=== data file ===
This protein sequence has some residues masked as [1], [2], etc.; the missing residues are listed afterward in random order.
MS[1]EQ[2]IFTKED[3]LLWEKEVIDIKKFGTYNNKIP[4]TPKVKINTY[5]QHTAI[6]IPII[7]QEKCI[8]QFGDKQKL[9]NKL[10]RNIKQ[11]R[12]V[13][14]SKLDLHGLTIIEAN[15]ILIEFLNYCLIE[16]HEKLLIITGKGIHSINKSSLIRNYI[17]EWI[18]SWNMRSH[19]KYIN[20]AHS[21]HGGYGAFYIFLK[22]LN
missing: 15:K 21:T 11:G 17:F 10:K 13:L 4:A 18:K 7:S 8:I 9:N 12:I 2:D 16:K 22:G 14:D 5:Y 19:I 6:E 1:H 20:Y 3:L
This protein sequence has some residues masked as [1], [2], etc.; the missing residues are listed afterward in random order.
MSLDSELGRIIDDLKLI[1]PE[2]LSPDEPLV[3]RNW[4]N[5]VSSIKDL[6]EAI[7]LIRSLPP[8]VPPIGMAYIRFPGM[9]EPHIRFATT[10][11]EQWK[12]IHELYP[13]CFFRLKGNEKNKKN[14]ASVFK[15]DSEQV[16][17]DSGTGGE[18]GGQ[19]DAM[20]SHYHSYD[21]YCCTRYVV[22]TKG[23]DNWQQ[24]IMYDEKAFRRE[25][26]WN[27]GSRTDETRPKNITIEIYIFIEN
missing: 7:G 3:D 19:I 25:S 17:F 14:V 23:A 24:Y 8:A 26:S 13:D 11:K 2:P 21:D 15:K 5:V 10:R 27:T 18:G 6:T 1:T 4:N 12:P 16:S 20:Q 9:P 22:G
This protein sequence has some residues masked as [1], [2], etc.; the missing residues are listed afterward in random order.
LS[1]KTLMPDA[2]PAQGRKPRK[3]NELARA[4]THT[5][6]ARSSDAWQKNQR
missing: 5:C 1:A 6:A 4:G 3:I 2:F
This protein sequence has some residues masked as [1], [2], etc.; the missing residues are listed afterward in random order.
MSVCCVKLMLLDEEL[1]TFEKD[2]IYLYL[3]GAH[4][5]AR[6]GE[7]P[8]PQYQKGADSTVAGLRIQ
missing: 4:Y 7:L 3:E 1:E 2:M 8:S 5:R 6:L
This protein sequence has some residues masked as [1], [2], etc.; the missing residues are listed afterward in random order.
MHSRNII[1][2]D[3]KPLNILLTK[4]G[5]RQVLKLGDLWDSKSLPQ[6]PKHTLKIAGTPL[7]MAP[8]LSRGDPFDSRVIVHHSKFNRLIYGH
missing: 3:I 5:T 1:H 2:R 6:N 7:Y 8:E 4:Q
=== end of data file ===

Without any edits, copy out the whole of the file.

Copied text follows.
This protein sequence has some residues masked as [1], [2], etc.; the missing residues are listed afterward in random order.
MS[1]EQ[2]IFTKED[3]LLWEKEVIDIKKFGTYNNKIP[4]TPKVKINTY[5]QHTAI[6]IPII[7]QEKCI[8]QFGDKQKL[9]NKL[10]RNIKQ[11]R[12]V[13][14]SKLDLHGLTIIEAN[15]ILIEFLNYCLIE[16]HEKLLIITGKGIHSINKSSLIRNYI[17]EWI[18]SWNMRSH[19]KYIN[20]AHS[21]HGGYGAFYIFLK[22]LN
missing: 15:K 21:T 11:G 17:F 10:K 13:L 4:A 18:K 7:S 8:I 9:N 12:I 2:D 16:K 22:G 14:D 5:Y 19:I 6:E 1:H 20:Y 3:L
This protein sequence has some residues masked as [1], [2], etc.; the missing residues are listed afterward in random order.
MSLDSELGRIIDDLKLI[1]PE[2]LSPDEPLV[3]RNW[4]N[5]VSSIKDL[6]EAI[7]LIRSLPP[8]VPPIGMAYIRFPGM[9]EPHIRFATT[10][11]EQWK[12]IHELYP[13]CFFRLKGNEKNKKN[14]ASVFK[15]DSEQV[16][17]DSGTGGE[18]GGQ[19]DAM[20]SHYHSYD[21]YCCTRYVV[22]TKG[23]DNWQQ[24]IMYDEKAFRRE[25][26]WN[27]GSRTDETRPKNITIEIYIFIEN
missing: 7:G 3:D 19:I 25:S 17:F 14:V 23:A 24:Y 8:A 26:S 13:D 11:K 2:P 21:D 15:K 5:V 10:R 27:T 18:G 6:T 1:T 4:N 12:P 16:S 20:Q 9:P 22:G
This protein sequence has some residues masked as [1], [2], etc.; the missing residues are listed afterward in random order.
LS[1]KTLMPDA[2]PAQGRKPRK[3]NELARA[4]THT[5][6]ARSSDAWQKNQR
missing: 5:C 1:A 6:A 4:G 3:I 2:F
This protein sequence has some residues masked as [1], [2], etc.; the missing residues are listed afterward in random order.
MSVCCVKLMLLDEEL[1]TFEKD[2]IYLYL[3]GAH[4][5]AR[6]GE[7]P[8]PQYQKGADSTVAGLRIQ
missing: 4:Y 7:L 3:E 1:E 2:M 8:S 5:R 6:L
This protein sequence has some residues masked as [1], [2], etc.; the missing residues are listed afterward in random order.
MHSRNII[1][2]D[3]KPLNILLTK[4]G[5]RQVLKLGDLWDSKSLPQ[6]PKHTLKIAGTPL[7]MAP[8]LSRGDPFDSRVIVHHSKFNRLIYGH
missing: 3:I 5:T 1:H 2:R 6:N 7:Y 8:E 4:Q